Sunday, January 04, 2009

JAX-RS and HATEOAS

This post should have been named something like: "JAX-RS should provide a way to identify and resolve resource URLs".
However, it was too long, so I opted for some buzzy acronyms: let me explain them.

JAX-RS is the official Java API for building Restful Web Services: also known as JSR-311, it went final a few months ago, and is, IMHO, a very good specification, providing an easy and effective way for building REST-oriented web services.
http://www.blogger.com/img/blank.gif

HATEOAS is something more complicated: it would deserve a whole post by its own, but I will try to explain it in a few paragraphs.
First, HATEOAS ishttp://www.blogger.com/img/blank.gif an acronym for: Hypermedia As The Engine Of Application State.
Wow ... you may wonder what does it meahttp://www.blogger.com/img/blank.gifn, so ...
Everyone knows about REST, but too bad, not everyone knows that it's an architectural style, rather than an implementation thing.
More specifically, REST is a way for creating distributed (web) architectures based on some basic principles, and HATEOAS is one of the most important, and often misled/ignored.
HATEOAS could also be named hypermedia-based navigation. It means that a REST application should provide at most one fixed URL: all application URLs, with related resources, should be "dynamically" discovered, and navigated, starting from that fixed URL, thanks to the use of hypermedia links throughout all resources.

That said, the concept of resource URL acquires great relevance: every resource must have its own URL, and that URL must be known by other resources in order to publish it and make the resource accessible.

Now, let's go to my point.
JAX-RS does a very good job at defining resource URLs, but lacks of a way for identifying, as a first class concept, what is the actual URL of a given resource, and hence for resolving it.
Let me give a simple example.
Take a look at the following JAX-RS compliant web resource implementation:

@Path("/resources")
private static class JAXRSResource {

@GET
@Path("/resource")
public String getResource() {
// ...
}

@POST
@Path("/")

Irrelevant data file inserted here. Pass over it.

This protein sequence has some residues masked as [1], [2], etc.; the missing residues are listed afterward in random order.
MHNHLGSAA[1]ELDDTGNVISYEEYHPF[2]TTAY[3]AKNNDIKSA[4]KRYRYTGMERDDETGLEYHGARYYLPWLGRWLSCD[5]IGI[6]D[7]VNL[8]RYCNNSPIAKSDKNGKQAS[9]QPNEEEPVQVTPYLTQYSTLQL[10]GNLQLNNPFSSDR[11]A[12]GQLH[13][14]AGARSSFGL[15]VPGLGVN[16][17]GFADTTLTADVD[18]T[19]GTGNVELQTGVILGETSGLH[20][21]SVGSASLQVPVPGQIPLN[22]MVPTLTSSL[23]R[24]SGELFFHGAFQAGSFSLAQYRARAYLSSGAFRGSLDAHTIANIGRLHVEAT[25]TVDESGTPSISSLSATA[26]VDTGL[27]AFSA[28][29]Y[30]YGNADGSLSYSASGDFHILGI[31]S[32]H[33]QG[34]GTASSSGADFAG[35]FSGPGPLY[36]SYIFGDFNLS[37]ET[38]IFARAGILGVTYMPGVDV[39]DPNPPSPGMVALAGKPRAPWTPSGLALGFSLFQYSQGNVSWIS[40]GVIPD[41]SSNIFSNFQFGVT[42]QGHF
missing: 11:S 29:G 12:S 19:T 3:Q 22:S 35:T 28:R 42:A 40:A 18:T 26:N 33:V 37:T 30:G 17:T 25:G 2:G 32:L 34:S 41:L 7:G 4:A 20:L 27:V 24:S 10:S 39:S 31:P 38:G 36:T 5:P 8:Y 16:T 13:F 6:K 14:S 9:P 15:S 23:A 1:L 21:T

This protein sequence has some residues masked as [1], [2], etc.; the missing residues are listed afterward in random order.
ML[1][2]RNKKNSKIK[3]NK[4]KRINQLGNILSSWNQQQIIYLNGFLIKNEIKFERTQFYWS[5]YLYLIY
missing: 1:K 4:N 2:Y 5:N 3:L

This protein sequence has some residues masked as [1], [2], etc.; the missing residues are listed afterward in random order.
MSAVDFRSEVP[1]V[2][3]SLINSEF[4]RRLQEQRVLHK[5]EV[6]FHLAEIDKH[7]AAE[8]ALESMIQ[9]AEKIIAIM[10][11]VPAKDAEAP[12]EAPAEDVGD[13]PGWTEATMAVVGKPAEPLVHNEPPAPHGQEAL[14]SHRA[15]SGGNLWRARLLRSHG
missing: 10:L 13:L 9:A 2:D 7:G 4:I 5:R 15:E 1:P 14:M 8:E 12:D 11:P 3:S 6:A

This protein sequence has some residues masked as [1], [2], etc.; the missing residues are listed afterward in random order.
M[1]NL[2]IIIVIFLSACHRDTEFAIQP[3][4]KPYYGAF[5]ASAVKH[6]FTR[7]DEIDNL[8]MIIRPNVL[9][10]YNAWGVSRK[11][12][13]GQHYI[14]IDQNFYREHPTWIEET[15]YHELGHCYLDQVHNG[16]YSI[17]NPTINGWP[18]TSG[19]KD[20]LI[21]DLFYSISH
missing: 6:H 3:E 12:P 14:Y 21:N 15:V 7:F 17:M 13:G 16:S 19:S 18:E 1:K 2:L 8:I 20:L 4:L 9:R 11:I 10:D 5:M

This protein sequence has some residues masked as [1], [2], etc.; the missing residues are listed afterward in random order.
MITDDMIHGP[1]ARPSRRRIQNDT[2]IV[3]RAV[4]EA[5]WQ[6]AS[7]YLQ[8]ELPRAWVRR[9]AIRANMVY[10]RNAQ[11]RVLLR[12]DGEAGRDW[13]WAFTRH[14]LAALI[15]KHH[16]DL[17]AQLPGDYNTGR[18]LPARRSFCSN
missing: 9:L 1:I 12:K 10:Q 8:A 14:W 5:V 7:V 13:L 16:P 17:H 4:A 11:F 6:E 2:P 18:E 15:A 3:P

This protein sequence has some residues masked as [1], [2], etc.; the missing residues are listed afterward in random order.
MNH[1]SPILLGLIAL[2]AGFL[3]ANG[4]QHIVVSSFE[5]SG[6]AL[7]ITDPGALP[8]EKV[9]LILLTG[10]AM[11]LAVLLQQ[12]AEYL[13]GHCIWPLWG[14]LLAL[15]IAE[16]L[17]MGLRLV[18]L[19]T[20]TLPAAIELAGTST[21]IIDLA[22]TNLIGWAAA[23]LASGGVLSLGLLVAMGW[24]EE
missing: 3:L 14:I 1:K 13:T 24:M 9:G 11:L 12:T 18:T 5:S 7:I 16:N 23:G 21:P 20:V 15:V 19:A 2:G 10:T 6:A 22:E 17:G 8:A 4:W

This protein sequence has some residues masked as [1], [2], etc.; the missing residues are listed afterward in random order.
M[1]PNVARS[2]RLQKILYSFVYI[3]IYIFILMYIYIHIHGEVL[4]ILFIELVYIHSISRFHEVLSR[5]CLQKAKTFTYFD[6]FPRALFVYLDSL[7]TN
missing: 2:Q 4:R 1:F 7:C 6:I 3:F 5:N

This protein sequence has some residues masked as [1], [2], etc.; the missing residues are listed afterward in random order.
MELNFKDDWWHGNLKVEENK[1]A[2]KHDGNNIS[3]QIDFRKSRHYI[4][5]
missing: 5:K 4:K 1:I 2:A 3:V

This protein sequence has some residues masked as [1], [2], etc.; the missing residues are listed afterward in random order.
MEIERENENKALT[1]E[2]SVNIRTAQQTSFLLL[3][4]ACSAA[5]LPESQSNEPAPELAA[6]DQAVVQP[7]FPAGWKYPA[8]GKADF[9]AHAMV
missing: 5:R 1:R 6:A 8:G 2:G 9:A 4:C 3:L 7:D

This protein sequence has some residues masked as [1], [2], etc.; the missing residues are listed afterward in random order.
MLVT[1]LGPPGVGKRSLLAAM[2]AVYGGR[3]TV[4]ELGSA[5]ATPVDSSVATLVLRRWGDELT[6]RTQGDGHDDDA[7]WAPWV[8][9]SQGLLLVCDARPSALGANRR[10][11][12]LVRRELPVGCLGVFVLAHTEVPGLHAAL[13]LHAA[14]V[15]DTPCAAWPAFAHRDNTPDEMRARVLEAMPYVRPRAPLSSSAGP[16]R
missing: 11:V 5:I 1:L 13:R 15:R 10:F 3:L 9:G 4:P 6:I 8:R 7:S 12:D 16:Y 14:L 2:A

public void postResource(String resource) {
// ...
}
}

It defines how to GET and POST the resource, with related paths, but how does it define what really is the URL to use for identifying the resource? And how could another resource refer to it?
For answering the first question, you have to browse all methods, and guess the correct one by looking at the http method annotation (GET), plus its path values.
For answering the second question, you have to hard-code it in the referring resource, or write something like (using JAX-RS APIs) UriBuilder.fromResource(JAXRSResource.class).path(JAXRSResource.class, "getResource").build(): both obscure and error-prone.

So here is my point: again, JAX-RS should provide a way for clearly identifying a resource URL, and easily resolving it.

What do you think?

4 comments:

James Strachan said...

Good post :)

Its not in any way a complete solution, but to help folks identify all of the various URIs available in your application you can point folks using Jersey at

/application.wadl

and then you'll get a blob of XML with all the URI patterns that the application supports which at least helps and tools like http://enunciate.codehaus.org/ can produce better documentation etc

Sergio Bossa said...

Thanks for your comment, James.

I will take a look at WADL support, but it's just half of the story: JAX-RS still lacks of a way to programmatically identify and resolve resources, regardless of the way you describe them.
I had to implement such a thing by myself for a project I'm working on, following the "specification" described here in my posts.

Cheers,

Sergio B.

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Caleb Cushing said...

I know this was written a while ago, but this works in JAX-RS 2


@Context
UriInfo uriInfo;
...
uriInfo.getBaseUriBuilder()
.path( ActivitiesCtrlr.class )
.path( ActivitiesCtrlr.class, "get" )
.build( activityId );